Farm Safety Week - Dave's story

farm safety week 2015 logo_275_219This year’s Farm Safety Week is being supported by a greater number of organisations than ever including the Farm Safety Foundation, Farm Safety Partnership, the Health & Safety Executive, Health & Safety Executive for Northern Ireland and the Health & Safety Authority, Ireland.

From falls and transport to child safety – Farm Safety Week (6-10 July) offers five days of themed practical advice and guidance.

It comes just after the HSE released the annual workplace fatality statistics for Great Britain.

#farmsafetyweek graphic, farm safety week, healthSome 33 fatal injuries to agricultural workers were recorded – a rate of 9.12 deaths per 100,000 workers, the same as the average of 33 deaths in the past five years and, unfortunately, an increase from the 27 deaths recorded in 2013/14.

Today’s focus: Farm machinery

farm safety, workers sorting potatoes, machinery_2Alan Plom, chairman of the FSP Machinery Group said: “Taking precautions to ensure the safety of you and your workforce can save lives and help prevent serious injury. Much of farm work is carried out using heavy machinery and equipment and it is imperative that farmers put the safety of themselves and their employees first.

"Over the past ten years, six people have been killed by contact with the moving parts of equipment or machinery – eight per cent of all fatalities.”

He added: “This Farm Safety Week we are echoing Dave’s call not to learn safety by accident. PTO shafts are dangerous and can rip off a limb or kill in seconds. Make sure they are fitted with proper guards that are correctly used and maintained. A properly guarded PTO shaft prevents life changing injuries and even death. Always take your time to think about what you are doing and what might go wrong as making a few simple checks could actually save a life – maybe your own!”

Dave's story...

After losing his foot in a harvesting accident, self employed farmer Dave Allen of Cornwall is keen to highlight the harsh reality of learning safety by accident.

Combine Harvester in Suffolk_274_197A third generation farmer, Dave shared his story which began in 2008, a poor year for harvesting. Wet weather had restricted work but finally the climate had changed and now that it was drier and brighter, Dave was able to resume harvesting the wheat down in Cornwall.

On this occasion Dave was working alone when a little of the grain got stuck in the tank of the combine harvester. Dave did what he, his father, grandfather and others had done for the last 30 years and got into the tank to release it by kicking it to make it move. However, Dave’s decision to rectify the situation as quickly as possible would lead to horrific consequences.

Dave explained what happened next: "Rather than using the ladder to enter the tank, which would then stop all the mechanisms, I decided to go in over the top – which meant the mechanisms were still fully operational.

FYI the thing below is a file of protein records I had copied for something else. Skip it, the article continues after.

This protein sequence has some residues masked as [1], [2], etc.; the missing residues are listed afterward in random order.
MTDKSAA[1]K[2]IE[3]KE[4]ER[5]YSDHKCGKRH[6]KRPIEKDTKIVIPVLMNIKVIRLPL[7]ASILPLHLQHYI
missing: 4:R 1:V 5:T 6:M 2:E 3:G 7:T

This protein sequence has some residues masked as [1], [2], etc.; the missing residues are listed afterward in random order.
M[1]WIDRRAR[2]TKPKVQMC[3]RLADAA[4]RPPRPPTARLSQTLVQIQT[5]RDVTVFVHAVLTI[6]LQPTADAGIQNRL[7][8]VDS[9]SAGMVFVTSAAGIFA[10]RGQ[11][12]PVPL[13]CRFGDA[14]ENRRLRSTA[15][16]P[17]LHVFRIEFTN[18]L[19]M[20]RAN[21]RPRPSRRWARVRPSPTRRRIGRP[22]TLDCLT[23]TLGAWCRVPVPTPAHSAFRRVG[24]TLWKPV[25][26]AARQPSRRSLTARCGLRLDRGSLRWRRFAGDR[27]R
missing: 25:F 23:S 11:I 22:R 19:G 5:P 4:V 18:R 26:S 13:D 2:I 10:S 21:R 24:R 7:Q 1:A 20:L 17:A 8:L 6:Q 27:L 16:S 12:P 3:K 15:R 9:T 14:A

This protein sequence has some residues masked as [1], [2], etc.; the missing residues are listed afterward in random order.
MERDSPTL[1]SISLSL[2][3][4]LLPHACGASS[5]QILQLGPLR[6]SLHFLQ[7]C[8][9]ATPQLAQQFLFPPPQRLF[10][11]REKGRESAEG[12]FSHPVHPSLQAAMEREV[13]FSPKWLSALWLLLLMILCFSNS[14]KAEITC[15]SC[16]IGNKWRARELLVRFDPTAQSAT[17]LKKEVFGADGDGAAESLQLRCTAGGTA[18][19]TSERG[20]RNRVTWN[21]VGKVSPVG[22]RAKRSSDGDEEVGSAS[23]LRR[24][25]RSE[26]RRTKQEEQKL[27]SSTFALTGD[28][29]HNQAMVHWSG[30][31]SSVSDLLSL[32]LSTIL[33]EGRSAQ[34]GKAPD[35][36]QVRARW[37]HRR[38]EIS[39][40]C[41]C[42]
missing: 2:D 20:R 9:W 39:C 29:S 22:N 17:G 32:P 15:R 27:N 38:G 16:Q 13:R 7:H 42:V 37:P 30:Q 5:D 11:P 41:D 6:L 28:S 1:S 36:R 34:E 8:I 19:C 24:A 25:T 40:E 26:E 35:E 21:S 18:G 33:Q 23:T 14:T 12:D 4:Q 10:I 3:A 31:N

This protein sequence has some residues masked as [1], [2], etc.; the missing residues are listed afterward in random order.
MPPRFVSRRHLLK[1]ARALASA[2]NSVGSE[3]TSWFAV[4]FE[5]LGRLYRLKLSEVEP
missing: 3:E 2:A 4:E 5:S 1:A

"The machinery got hold of my boot so I tried to pull my foot out of it. I managed to release my leg but realised that something was seriously wrong. I was wearing a boiler suit and couldn’t see the bottom of my leg – but I knew from the weight that my foot was gone. I also knew that it was only a matter of moments before my boiler suit was going to get caught and then that would be it. I knew I had to get out of the grain tank or I wasn’t going to survive," he recalls.

Fully conscious, Dave managed to haul himself out of the tank onto the cab roof of the combine harvester, climbed down into the cab where his phone was and rang the contractor he was working for to get him an ambulance.

After spending a month in hospital and a month with family learning to move around with crutches, Dave then had the painful process of learning to walk again, months of physiotherapy and adapting to a prosthesis. Even after everything he endured Dave considers himself one of the lucky ones…

"I have been so lucky. I’ve had a good support system around me and the contractor I was working for continued paying me so there was no hardship financially. Not everyone is that blessed. It was five months before I was able to return to work and life could have been much worse than it turned out to be."

"I’d never broken a bone in my body before that day," he says, "Everybody in farming knows somebody who has been injured or killed in an accident. My advice to others is quite simple: do not do what I did. Just really think and realise that these safety devices are there for a reason and do not over-ride them. One day it could be you. Don’t think it only happens to others. I’m proof that isn’t the case."

Read more about Dave's story here.

farm safety week, machinery, hse_600_300


Last edited on: 07:07:2015

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